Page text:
“Music is a universal language” ( Music Theory for Dummies , 2012, p. 13).

If you cannot find the date of publication of the document or paper that you are citing, then [n.d.] should be used in place of the date.

Example :  

“Nothing they said would convince them otherwise” (Cristosomo, [n.d.], p. 32).

Footnotes are used to reference quotes or paraphrases of a text used in another work. The Harvard style referencing does not use footnotes . The citation of the sources is provided in the text instead of in footnotes.

The Harvard author-date style is often used by both writers and readers of academic texts, as it does not interrupt the flow of reading. It saves time and keeps the attention focused on the text, whereas, in the styles that incorporate footnotes, the attention of the reader is constantly diverted to the footnotes.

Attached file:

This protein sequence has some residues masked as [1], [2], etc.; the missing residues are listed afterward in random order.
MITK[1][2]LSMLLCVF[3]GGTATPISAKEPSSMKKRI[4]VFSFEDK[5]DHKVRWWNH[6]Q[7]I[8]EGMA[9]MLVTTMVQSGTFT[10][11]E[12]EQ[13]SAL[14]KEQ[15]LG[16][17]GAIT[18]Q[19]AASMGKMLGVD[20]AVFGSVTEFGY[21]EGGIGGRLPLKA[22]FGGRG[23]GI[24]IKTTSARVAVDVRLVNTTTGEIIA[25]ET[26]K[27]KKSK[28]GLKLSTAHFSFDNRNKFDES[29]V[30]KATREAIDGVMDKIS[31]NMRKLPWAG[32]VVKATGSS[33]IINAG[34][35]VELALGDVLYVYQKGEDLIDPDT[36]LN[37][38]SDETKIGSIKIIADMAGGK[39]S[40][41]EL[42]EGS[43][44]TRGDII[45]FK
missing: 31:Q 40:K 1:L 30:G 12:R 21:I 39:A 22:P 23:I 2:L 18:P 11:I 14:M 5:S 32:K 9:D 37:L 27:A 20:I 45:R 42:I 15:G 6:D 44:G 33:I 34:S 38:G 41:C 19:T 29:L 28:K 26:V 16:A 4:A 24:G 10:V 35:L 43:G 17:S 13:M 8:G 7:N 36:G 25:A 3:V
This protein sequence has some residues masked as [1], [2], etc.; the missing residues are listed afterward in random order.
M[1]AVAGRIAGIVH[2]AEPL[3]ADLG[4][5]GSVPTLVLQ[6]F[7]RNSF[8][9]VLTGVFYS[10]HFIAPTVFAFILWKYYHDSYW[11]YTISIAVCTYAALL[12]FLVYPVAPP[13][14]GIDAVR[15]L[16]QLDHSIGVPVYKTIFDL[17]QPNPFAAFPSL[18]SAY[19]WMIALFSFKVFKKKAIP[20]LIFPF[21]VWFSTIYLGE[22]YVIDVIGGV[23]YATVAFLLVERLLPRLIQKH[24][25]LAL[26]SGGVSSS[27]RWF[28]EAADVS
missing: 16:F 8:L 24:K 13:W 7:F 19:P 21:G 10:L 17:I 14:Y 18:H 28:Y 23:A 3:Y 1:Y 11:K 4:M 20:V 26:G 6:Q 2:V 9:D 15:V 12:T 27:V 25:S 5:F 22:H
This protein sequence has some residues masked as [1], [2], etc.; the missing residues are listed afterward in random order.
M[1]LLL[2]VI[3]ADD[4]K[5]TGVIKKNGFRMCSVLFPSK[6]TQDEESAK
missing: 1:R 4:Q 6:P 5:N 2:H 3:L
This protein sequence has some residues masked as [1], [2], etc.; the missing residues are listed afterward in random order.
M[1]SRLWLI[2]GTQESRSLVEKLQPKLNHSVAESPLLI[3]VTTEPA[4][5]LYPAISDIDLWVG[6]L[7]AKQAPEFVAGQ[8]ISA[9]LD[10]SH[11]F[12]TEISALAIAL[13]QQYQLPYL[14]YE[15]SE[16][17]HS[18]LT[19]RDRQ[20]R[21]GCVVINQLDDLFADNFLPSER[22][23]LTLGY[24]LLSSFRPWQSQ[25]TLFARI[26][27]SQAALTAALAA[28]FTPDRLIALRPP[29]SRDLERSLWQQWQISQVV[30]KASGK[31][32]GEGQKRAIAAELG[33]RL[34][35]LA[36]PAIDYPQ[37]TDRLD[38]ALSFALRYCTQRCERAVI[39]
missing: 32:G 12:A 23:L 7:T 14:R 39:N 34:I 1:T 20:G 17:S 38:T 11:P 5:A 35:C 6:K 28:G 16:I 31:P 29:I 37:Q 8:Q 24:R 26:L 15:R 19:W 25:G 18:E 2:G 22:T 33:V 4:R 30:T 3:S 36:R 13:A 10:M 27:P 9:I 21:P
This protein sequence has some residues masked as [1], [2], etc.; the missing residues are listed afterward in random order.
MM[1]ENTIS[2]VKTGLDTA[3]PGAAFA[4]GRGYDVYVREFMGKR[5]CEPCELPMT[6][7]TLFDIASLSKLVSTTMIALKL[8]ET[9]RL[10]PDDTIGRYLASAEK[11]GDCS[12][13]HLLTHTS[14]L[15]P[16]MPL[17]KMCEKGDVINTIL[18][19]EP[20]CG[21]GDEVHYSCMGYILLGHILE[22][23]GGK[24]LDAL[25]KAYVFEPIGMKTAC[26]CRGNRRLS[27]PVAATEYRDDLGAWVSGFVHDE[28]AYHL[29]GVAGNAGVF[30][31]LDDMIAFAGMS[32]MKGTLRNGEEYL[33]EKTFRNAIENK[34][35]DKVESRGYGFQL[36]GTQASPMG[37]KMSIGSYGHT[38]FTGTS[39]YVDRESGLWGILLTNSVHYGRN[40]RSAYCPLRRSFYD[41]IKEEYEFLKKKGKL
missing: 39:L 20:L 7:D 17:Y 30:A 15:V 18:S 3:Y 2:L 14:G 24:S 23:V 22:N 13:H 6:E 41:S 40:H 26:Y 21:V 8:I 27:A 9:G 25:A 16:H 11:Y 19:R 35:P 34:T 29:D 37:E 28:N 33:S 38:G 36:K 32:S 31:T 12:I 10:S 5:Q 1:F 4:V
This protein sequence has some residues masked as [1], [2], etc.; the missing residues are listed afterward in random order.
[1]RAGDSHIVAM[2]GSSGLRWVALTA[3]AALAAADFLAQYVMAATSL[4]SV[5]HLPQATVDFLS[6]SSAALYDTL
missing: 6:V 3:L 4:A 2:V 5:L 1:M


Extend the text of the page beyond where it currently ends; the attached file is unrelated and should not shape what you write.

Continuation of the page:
Published October 29, 2020.

Harvard Formatting Guide

Harvard Formatting

  • et al Usage
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  • In-text citations

Using in-text citations

  • No specific font type or size required . Recommendations include  Times New Roman, Arial, or Courier New for Windows, or Times, Helvetica, or Courier for Mac ) at size 12.
  • The last name of the author(s) and the year of publication are generally needed.
  • They can appear within a sentence or at the end of a sentence before the full stop eg. .... this week (Brown 2019).